The indifference of the society to such crime is an issue that continues haunting both countries – Pakistan and India. Yet there were some incidences where public outrage became too eminent. First incident was on 16 December 2012 when a most horrifying gang rape crime against a university student in a bus of Delhi had jolted the whole India and other parts of the world. The public reaction to such atrocities is a bit more common in Indian society than in Pakistan.
The rape and murder of a minor girl, Zainab, in Kasur district of Punjab was one of the most prominent crimes against children that had triggered the people of Pakistan to show their violent anger against the incident. A series of fierce protests in Kasur and other parts of the country kept the government on its toes to apprehend and deliver punishment to the perpetrator. Since then, no other similar crime could cause that level of public reaction in the country. Even a most shocking and horrifying incident of gang rape of a mother and her young daughter by ten influential persons in front of elder parents of the victims in Muzaffargarh, Punjab went un-noticed by the common people and the parliamentarians as well. No feeling of honor got hurt and no violent reaction emanated from this incident that had dishonored two helpless women.
In India too, influential people quite often manage to muster support in favor of their crimes based on their caste or religious faith. Two such cases can be cited here: A brutal gang rape and murder of an eight-year-old girl, Asifa Bano, in Indian-held Kashmir in January 2018 that divided the society on Hindu-Muslim lines.
Lawyers in Jammu tried to stop police from entering the court to file a charge sheet, one of the lawyers of the accused, alleged that the Muslim nomads were trying to alter the demographics of Jammu, where Hindus are in majority. While the crime did not receive much attention in Jammu, newspapers in Srinagar, the capital city located in the Kashmir valley, carried the story on their front pages.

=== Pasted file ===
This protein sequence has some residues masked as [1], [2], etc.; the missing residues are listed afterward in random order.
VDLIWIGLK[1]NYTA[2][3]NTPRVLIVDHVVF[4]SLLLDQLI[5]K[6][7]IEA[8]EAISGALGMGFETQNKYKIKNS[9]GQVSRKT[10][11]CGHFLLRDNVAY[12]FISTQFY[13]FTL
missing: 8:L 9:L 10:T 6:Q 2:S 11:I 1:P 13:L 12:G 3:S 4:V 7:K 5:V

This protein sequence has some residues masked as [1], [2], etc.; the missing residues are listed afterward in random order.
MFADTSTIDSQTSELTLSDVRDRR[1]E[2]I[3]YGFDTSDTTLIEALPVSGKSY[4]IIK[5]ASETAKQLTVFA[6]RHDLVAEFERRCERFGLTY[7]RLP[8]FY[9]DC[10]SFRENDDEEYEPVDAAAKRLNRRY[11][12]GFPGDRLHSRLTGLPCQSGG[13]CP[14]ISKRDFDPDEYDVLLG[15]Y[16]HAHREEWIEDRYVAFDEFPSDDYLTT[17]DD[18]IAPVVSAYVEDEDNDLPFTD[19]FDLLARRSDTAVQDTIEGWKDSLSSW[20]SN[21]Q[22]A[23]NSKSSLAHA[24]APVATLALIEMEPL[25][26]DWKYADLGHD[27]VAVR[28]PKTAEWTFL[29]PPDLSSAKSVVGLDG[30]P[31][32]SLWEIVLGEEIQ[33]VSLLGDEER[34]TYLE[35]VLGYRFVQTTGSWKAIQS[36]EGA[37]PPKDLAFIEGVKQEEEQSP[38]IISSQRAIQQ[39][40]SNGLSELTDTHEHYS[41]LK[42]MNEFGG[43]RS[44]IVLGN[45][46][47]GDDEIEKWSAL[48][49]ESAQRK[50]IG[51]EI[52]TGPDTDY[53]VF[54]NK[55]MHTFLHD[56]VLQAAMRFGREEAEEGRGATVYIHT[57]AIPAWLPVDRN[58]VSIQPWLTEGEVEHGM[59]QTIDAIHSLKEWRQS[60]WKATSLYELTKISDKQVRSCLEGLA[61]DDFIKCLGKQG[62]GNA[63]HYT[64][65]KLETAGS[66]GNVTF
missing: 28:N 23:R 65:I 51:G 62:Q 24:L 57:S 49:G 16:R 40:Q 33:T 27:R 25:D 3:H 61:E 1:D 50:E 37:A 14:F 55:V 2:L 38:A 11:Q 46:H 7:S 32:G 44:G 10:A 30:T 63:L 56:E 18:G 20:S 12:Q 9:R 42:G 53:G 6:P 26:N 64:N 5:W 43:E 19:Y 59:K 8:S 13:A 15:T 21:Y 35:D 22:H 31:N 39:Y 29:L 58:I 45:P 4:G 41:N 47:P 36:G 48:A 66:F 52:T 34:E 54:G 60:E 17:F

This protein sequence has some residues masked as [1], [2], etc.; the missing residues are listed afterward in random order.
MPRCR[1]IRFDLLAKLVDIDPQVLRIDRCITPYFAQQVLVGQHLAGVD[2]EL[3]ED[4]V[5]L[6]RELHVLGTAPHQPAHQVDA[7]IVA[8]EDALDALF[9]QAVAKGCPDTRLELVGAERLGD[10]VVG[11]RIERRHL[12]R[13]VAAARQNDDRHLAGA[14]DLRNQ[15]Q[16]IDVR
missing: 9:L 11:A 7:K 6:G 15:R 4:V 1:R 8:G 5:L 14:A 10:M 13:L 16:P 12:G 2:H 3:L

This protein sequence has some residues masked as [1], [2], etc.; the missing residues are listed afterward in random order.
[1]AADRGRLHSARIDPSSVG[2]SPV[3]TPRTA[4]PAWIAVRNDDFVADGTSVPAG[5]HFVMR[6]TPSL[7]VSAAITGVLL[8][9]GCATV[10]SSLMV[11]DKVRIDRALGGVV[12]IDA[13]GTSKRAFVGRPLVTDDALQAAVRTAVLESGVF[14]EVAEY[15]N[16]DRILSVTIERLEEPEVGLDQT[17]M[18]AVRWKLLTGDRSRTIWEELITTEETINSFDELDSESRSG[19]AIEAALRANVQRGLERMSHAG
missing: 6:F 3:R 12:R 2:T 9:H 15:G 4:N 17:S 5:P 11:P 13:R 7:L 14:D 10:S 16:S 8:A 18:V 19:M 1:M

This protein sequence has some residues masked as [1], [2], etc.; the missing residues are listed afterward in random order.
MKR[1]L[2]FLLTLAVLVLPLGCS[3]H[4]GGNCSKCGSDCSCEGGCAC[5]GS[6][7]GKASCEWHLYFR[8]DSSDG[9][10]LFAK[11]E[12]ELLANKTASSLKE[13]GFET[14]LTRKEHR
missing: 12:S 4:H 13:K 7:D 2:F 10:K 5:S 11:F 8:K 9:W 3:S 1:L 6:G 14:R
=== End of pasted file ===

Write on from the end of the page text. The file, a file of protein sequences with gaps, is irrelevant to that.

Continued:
Another incident, occurred on 13 December 2019, involved a lower caste woman beaten and set ablaze in Hindu Nagar village near Delhi by five men from her village – including two she had accused of having raped her last year.
The accused were from Hindu Nagar’s dominant landowning caste. Many upper-caste villagers defended the men and questioned the woman’s character, some dismissing her death as a love affair gone wrong. Dozens of women and young girls from the family of the accused men marched shouting slogans refuting the allegations against them.
A major difference between Pakistan and India that came to light during this research was the number of rape victims that were killed after rape.
The data available on Indian website shows 182 out of 38,937 rape victims were killed by the perpetrators across India during 2016 – only 0.5% of the total victims. In Pakistan, no police website carries this information and the data that was personally collected by me shows that 48 out of 191 rape victims were killed by the perpetrators during 2018 – about 25% of the total victims.
Vulnerability of the victims because of their age, gender, economic disparity, and ineffective law enforcement system play a key role in encouraging the perpetrators to prowl upon their victims without feeling any shame or fearing any deterrence. These are age old practices that cannot be eradicated from the society without applying conscious efforts. The basic problem is; victims are too weak to raise their voice and the beneficiaries are too strong to quell any effort that can deprive perpetrators of the advantage they have. It is true for both countries – Pakistan and India.